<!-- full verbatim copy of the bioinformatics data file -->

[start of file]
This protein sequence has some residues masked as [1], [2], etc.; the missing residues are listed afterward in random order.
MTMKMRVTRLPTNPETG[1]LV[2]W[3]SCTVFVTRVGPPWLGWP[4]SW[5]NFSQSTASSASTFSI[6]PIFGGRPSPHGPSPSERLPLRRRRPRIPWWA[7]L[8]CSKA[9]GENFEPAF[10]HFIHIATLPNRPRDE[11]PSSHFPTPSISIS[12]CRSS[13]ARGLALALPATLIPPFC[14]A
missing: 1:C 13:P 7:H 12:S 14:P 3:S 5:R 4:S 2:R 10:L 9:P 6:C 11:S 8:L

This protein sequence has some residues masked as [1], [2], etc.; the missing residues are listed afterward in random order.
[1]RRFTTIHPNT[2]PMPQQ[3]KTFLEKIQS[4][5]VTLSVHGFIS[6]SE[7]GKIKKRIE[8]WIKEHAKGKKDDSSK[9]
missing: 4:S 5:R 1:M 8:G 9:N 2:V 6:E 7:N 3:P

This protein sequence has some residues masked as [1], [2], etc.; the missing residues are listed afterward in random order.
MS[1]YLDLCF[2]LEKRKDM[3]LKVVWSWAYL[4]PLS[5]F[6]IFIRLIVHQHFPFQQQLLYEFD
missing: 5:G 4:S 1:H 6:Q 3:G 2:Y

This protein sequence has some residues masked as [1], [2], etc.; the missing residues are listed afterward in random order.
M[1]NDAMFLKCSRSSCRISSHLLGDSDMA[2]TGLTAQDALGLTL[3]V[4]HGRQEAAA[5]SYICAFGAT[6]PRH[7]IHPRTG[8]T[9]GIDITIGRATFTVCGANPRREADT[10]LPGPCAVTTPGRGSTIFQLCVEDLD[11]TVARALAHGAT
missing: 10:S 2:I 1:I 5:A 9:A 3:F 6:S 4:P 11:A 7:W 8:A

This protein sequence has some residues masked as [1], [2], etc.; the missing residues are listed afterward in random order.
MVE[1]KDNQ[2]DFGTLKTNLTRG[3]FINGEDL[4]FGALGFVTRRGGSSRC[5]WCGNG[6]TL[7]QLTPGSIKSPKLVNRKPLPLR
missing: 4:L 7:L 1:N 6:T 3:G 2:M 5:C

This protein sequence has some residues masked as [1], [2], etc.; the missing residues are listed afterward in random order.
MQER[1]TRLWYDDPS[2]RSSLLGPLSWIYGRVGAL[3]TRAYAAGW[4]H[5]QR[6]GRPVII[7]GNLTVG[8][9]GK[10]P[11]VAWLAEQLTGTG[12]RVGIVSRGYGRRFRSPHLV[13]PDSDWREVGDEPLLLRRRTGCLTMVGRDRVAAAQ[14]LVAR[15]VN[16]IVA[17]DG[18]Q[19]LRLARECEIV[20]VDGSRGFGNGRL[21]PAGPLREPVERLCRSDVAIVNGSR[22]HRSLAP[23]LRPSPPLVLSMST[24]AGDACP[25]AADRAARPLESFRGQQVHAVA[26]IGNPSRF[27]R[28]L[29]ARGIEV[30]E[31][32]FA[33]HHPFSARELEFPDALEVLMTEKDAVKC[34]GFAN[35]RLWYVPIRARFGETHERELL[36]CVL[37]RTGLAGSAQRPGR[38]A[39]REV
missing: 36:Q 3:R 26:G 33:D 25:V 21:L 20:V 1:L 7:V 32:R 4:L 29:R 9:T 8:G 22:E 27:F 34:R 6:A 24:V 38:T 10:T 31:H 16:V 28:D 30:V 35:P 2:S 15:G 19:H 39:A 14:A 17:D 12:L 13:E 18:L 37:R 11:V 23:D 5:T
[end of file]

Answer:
This protein sequence has some residues masked as [1], [2], etc.; the missing residues are listed afterward in random order.
MTMKMRVTRLPTNPETG[1]LV[2]W[3]SCTVFVTRVGPPWLGWP[4]SW[5]NFSQSTASSASTFSI[6]PIFGGRPSPHGPSPSERLPLRRRRPRIPWWA[7]L[8]CSKA[9]GENFEPAF[10]HFIHIATLPNRPRDE[11]PSSHFPTPSISIS[12]CRSS[13]ARGLALALPATLIPPFC[14]A
missing: 1:C 13:P 7:H 12:S 14:P 3:S 5:R 4:S 2:R 10:L 9:P 6:C 11:S 8:L

This protein sequence has some residues masked as [1], [2], etc.; the missing residues are listed afterward in random order.
[1]RRFTTIHPNT[2]PMPQQ[3]KTFLEKIQS[4][5]VTLSVHGFIS[6]SE[7]GKIKKRIE[8]WIKEHAKGKKDDSSK[9]
missing: 4:S 5:R 1:M 8:G 9:N 2:V 6:E 7:N 3:P

This protein sequence has some residues masked as [1], [2], etc.; the missing residues are listed afterward in random order.
MS[1]YLDLCF[2]LEKRKDM[3]LKVVWSWAYL[4]PLS[5]F[6]IFIRLIVHQHFPFQQQLLYEFD
missing: 5:G 4:S 1:H 6:Q 3:G 2:Y

This protein sequence has some residues masked as [1], [2], etc.; the missing residues are listed afterward in random order.
M[1]NDAMFLKCSRSSCRISSHLLGDSDMA[2]TGLTAQDALGLTL[3]V[4]HGRQEAAA[5]SYICAFGAT[6]PRH[7]IHPRTG[8]T[9]GIDITIGRATFTVCGANPRREADT[10]LPGPCAVTTPGRGSTIFQLCVEDLD[11]TVARALAHGAT
missing: 10:S 2:I 1:I 5:A 9:A 3:F 6:S 4:P 11:A 7:W 8:A

This protein sequence has some residues masked as [1], [2], etc.; the missing residues are listed afterward in random order.
MVE[1]KDNQ[2]DFGTLKTNLTRG[3]FINGEDL[4]FGALGFVTRRGGSSRC[5]WCGNG[6]TL[7]QLTPGSIKSPKLVNRKPLPLR
missing: 4:L 7:L 1:N 6:T 3:G 2:M 5:C

This protein sequence has some residues masked as [1], [2], etc.; the missing residues are listed afterward in random order.
MQER[1]TRLWYDDPS[2]RSSLLGPLSWIYGRVGAL[3]TRAYAAGW[4]H[5]QR[6]GRPVII[7]GNLTVG[8][9]GK[10]P[11]VAWLAEQLTGTG[12]RVGIVSRGYGRRFRSPHLV[13]PDSDWREVGDEPLLLRRRTGCLTMVGRDRVAAAQ[14]LVAR[15]VN[16]IVA[17]DG[18]Q[19]LRLARECEIV[20]VDGSRGFGNGRL[21]PAGPLREPVERLCRSDVAIVNGSR[22]HRSLAP[23]LRPSPPLVLSMST[24]AGDACP[25]AADRAARPLESFRGQQVHAVA[26]IGNPSRF[27]R[28]L[29]ARGIEV[30]E[31][32]FA[33]HHPFSARELEFPDALEVLMTEKDAVKC[34]GFAN[35]RLWYVPIRARFGETHERELL[36]CVL[37]RTGLAGSAQRPGR[38]A[39]REV
missing: 36:Q 3:R 26:G 33:D 25:V 21:L 20:V 1:L 7:V 32:R 4:L 29:R 9:T 8:G 22:E 27:F 34:R 6:A 24:V 38:T 10:T 31:H 16:V 28:D 30:V 35:P 2:S 15:G 19:H 39:A 14:A 17:D 12:L 13:E 18:L 37:R 11:V 23:D 5:T